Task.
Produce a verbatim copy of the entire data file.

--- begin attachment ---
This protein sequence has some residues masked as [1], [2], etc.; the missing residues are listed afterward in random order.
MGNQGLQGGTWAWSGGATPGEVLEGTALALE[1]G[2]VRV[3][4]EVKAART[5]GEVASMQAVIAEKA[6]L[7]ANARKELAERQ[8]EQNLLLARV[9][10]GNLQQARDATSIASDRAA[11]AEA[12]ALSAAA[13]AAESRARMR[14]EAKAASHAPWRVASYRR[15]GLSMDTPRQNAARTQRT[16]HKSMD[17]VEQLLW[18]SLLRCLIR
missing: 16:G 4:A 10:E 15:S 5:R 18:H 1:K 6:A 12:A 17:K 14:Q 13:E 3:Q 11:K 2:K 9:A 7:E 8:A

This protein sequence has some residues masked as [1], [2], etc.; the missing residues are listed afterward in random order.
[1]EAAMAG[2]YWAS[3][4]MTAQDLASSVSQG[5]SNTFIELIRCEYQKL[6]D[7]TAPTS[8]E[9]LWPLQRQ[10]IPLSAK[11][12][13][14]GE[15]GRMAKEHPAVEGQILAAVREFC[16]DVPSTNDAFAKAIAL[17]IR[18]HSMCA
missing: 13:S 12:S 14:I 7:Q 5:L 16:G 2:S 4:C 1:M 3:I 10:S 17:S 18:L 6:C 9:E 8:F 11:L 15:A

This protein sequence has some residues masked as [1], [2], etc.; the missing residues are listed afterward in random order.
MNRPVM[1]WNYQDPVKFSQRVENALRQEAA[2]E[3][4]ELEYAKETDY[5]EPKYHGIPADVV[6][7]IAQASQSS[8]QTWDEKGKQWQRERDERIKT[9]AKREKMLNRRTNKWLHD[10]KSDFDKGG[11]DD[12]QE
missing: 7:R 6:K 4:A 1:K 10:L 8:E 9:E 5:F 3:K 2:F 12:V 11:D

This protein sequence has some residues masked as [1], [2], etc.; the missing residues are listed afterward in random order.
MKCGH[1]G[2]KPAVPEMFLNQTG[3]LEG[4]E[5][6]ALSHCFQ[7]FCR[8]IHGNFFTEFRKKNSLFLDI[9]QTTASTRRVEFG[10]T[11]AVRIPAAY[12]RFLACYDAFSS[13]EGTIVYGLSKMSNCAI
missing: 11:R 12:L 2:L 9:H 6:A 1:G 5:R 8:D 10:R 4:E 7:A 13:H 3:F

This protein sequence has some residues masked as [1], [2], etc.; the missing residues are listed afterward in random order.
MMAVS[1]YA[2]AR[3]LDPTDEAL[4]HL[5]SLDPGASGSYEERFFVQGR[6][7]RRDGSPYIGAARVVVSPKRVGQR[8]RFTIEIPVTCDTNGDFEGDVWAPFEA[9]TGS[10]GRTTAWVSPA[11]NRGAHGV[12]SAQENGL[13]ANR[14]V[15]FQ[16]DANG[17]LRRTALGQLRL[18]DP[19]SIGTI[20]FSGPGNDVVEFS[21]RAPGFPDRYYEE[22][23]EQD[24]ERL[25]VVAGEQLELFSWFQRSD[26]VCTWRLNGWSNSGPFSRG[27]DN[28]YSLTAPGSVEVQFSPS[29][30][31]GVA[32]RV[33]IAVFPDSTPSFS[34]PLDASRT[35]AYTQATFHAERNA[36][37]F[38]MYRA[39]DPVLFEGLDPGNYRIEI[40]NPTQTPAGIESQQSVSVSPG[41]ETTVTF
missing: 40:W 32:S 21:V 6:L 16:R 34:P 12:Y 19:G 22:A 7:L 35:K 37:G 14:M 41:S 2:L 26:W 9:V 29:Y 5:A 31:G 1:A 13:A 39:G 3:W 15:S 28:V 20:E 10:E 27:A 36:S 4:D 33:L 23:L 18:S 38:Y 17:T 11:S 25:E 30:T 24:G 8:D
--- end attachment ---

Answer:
This protein sequence has some residues masked as [1], [2], etc.; the missing residues are listed afterward in random order.
MGNQGLQGGTWAWSGGATPGEVLEGTALALE[1]G[2]VRV[3][4]EVKAART[5]GEVASMQAVIAEKA[6]L[7]ANARKELAERQ[8]EQNLLLARV[9][10]GNLQQARDATSIASDRAA[11]AEA[12]ALSAAA[13]AAESRARMR[14]EAKAASHAPWRVASYRR[15]GLSMDTPRQNAARTQRT[16]HKSMD[17]VEQLLW[18]SLLRCLIR
missing: 16:G 4:A 10:E 15:S 5:R 18:H 1:K 6:A 12:A 17:K 14:Q 13:E 3:Q 11:K 2:K 9:A 7:E 8:A

This protein sequence has some residues masked as [1], [2], etc.; the missing residues are listed afterward in random order.
[1]EAAMAG[2]YWAS[3][4]MTAQDLASSVSQG[5]SNTFIELIRCEYQKL[6]D[7]TAPTS[8]E[9]LWPLQRQ[10]IPLSAK[11][12][13][14]GE[15]GRMAKEHPAVEGQILAAVREFC[16]DVPSTNDAFAKAIAL[17]IR[18]HSMCA
missing: 13:S 12:S 14:I 7:Q 5:L 16:G 2:S 4:C 1:M 3:I 10:S 17:S 18:L 6:C 9:E 8:F 11:L 15:A

This protein sequence has some residues masked as [1], [2], etc.; the missing residues are listed afterward in random order.
MNRPVM[1]WNYQDPVKFSQRVENALRQEAA[2]E[3][4]ELEYAKETDY[5]EPKYHGIPADVV[6][7]IAQASQSS[8]QTWDEKGKQWQRERDERIKT[9]AKREKMLNRRTNKWLHD[10]KSDFDKGG[11]DD[12]QE
missing: 7:R 6:K 4:A 1:K 10:L 8:E 9:E 5:F 3:K 2:F 12:V 11:D

This protein sequence has some residues masked as [1], [2], etc.; the missing residues are listed afterward in random order.
MKCGH[1]G[2]KPAVPEMFLNQTG[3]LEG[4]E[5][6]ALSHCFQ[7]FCR[8]IHGNFFTEFRKKNSLFLDI[9]QTTASTRRVEFG[10]T[11]AVRIPAAY[12]RFLACYDAFSS[13]EGTIVYGLSKMSNCAI
missing: 11:R 12:L 2:L 9:H 6:A 1:G 5:R 8:D 10:R 4:E 7:A 13:H 3:F

This protein sequence has some residues masked as [1], [2], etc.; the missing residues are listed afterward in random order.
MMAVS[1]YA[2]AR[3]LDPTDEAL[4]HL[5]SLDPGASGSYEERFFVQGR[6][7]RRDGSPYIGAARVVVSPKRVGQR[8]RFTIEIPVTCDTNGDFEGDVWAPFEA[9]TGS[10]GRTTAWVSPA[11]NRGAHGV[12]SAQENGL[13]ANR[14]V[15]FQ[16]DANG[17]LRRTALGQLRL[18]DP[19]SIGTI[20]FSGPGNDVVEFS[21]RAPGFPDRYYEE[22][23]EQD[24]ERL[25]VVAGEQLELFSWFQRSD[26]VCTWRLNGWSNSGPFSRG[27]DN[28]YSLTAPGSVEVQFSPS[29][30][31]GVA[32]RV[33]IAVFPDSTPSFS[34]PLDASRT[35]AYTQATFHAERNA[36][37]F[38]MYRA[39]DPVLFEGLDPGNYRIEI[40]NPTQTPAGIESQQSVSVSPG[41]ETTVTF
missing: 40:W 32:S 21:V 6:L 16:R 34:P 12:Y 19:G 22:A 7:L 35:K 37:G 14:M 41:S 2:L 26:W 9:V 29:Y 5:A 31:G 1:A 13:A 39:G 3:W 15:S 28:V 20:E 10:E 27:A 36:S 4:D 33:L 23:L 18:S 38:Y 17:T 11:S 25:E 30:T 24:G 8:D